Ready or not, another holiday season is upon us.
Whether you prefer a snowy wonderland on your Starbucks cup to the solid red, if you light a menorah or trim a tree, if you observe Eid or if you choose to not celebrate any holiday whatsoever, there’s no denying the onslaught of the season and the message it brings with it: joy, love, togetherness, harmony.
If you feel these prescribed feelings of merriment seem trite given the state of our world, you’re not alone.
There have been 353 mass shootings in the United States in 2015. That’s more than one a day.
There are mothers kissing their six-month-old babies in the morning and then massacring their husband’s coworkers, all in the name of a cause.
Elsewhere in the world, there are people being executed at rock concerts and on restaurant patios.
There are Doctors Without Borders hospitals being leveled.
There are millions of refugees seeking asylum and imbeciles proclaiming that we need to keep them out.
There are wars being fought that were created to line the pockets of a few individuals. But we’ll save that for another time.
Many of you will remember the sheer horror and disbelief you felt when the 1999 Columbine shooting happened.
Others will recall or at least have some knowledge of the École Polytechnique slaughter of 1989, a deliberate slaughter of 14 women.
Sadly, terrifyingly, school shootings are now commonplace in our neighbouring nation to the south.
It’s argued that gun control is the problem. We wouldn’t disagree that gun control is tremendously important. It’s startlingly easy to get a gun legally in the United States and just as easy to buy one illegally.
But for every 50 senseless mass murders in the US of A, there’s one in a peaceful place like Norway where few people own guns and a couple of years ago a man methodically stalked and killed 77 people on an island for a youth workers retreat.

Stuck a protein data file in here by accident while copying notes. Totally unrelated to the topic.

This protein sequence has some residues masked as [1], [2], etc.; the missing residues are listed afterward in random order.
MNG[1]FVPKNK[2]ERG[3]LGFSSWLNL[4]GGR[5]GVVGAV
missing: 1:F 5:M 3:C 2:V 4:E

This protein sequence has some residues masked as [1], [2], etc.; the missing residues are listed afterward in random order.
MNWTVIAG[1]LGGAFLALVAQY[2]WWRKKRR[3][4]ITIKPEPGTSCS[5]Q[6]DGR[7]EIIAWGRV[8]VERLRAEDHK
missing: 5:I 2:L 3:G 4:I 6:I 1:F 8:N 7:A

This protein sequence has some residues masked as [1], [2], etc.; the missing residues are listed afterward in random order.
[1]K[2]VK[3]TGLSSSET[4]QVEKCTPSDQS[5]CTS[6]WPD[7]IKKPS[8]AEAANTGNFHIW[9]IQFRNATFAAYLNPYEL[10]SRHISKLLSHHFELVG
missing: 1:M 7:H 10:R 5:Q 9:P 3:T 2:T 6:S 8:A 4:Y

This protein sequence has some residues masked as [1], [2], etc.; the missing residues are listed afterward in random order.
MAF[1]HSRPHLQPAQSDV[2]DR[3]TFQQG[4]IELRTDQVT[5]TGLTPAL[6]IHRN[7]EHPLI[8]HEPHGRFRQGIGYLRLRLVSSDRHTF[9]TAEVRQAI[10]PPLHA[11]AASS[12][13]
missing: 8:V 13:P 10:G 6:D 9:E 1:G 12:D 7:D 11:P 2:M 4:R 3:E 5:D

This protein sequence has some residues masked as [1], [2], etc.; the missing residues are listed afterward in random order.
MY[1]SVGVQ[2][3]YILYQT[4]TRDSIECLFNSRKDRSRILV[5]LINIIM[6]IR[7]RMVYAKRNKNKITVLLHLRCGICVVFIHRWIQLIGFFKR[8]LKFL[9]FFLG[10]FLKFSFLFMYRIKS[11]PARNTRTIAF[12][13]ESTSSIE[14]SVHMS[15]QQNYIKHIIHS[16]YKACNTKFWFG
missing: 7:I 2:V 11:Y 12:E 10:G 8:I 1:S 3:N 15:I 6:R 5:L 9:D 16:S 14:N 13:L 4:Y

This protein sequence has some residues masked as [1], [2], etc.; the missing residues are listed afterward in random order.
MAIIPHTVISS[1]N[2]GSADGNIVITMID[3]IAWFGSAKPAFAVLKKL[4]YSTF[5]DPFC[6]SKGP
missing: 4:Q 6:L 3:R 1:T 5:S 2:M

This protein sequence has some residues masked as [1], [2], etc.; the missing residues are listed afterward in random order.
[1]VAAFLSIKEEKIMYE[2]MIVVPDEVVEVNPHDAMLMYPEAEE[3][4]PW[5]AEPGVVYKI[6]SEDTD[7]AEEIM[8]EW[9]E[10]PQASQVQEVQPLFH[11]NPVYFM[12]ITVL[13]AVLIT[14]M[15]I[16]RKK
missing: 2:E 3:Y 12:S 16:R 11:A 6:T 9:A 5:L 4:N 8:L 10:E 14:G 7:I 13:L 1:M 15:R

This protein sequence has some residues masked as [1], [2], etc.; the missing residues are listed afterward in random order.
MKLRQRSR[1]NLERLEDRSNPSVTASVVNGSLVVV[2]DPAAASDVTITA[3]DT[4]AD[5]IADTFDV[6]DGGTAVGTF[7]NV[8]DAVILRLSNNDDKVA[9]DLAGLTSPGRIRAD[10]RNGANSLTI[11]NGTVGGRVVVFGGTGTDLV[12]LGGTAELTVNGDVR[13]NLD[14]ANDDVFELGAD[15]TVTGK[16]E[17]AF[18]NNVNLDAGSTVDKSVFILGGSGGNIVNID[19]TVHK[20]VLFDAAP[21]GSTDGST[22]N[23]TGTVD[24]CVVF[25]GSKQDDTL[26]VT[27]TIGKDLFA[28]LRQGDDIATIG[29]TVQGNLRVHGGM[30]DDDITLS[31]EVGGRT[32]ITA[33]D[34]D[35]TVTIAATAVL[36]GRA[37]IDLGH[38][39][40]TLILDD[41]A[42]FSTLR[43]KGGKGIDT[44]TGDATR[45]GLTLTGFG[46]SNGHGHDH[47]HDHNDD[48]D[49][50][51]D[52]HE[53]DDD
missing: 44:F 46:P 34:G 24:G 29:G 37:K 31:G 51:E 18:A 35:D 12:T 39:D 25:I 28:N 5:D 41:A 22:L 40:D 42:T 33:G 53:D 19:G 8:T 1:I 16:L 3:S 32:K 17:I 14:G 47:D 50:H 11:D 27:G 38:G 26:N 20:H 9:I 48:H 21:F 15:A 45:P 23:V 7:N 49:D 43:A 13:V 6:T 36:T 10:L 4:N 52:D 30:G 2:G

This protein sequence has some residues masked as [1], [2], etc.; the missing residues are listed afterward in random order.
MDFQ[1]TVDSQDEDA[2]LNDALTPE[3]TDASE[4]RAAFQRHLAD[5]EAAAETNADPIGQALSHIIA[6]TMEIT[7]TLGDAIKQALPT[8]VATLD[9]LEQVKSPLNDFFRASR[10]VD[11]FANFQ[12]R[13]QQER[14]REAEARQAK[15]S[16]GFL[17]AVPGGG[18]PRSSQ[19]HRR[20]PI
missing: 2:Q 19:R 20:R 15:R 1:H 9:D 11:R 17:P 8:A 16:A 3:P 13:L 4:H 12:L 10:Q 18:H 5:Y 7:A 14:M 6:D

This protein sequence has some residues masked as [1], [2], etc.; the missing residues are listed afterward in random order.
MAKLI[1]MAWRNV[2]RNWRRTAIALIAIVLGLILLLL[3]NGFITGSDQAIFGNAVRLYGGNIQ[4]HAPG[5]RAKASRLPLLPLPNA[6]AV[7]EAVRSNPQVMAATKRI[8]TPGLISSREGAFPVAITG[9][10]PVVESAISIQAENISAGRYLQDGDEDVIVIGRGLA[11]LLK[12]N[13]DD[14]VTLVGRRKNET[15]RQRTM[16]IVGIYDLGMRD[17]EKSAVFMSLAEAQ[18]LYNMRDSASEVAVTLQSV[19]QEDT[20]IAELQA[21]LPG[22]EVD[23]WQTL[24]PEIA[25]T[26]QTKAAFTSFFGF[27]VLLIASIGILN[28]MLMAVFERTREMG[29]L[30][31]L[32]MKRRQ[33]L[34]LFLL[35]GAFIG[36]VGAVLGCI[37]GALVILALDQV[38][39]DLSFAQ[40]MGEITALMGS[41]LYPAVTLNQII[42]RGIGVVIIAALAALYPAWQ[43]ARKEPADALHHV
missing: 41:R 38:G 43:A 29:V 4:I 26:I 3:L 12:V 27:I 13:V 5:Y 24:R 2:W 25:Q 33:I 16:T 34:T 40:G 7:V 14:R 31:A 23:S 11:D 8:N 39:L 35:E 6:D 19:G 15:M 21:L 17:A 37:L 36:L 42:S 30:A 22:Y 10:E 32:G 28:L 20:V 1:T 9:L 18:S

The argument that disturbed individuals, radicalized extremists, lunatics with violent tendencies who want weapons will find a way to procure them is also a valid one. So what’s to be done?
How do we fix the very broken people who want to shoot dozens, murder en masse, and leave a trail of destruction?
And how do we soldier on living in a world that can feel like it’s spinning out of control at an alarming rate?
We approached this editorial hoping to talk about finding a way to write about the holiday season from a place of hope even given the state of our planet. We admit that is a daunting task.
Instead of a half-hearted message of holiday hope, we ask that you think of how you can channel your holiday spirit into helping someone in need.
We urge you to think of how you can transfer the worry and fear you may be feeling into action. If you wish for tighter gun controls, write letters to politicians.
If you want to help the cause of refugees, find out how you can volunteer, where you can donate time, money, clothing, and how you can advance the resettlement of those displaced.
If you’re afraid – and you probably are – find ways to redirect the fear into action and the holidays won’t risk feeling so…pointless.
Spend time with loved ones, if that’s what warms your heart. Offer your time to a shelter, if that will feed your soul.
Go to church, walk in the snow, cuddle your dog, and just approach this holiday season from a place of love and not blind consumerism. Nourish your soul instead of emptying your bank account. Offer time instead of things.
Above all, don’t forget to act from a place of humanity and kindness.
Wishing you all a safe and happy holiday season from all of us at Humber Et Cetera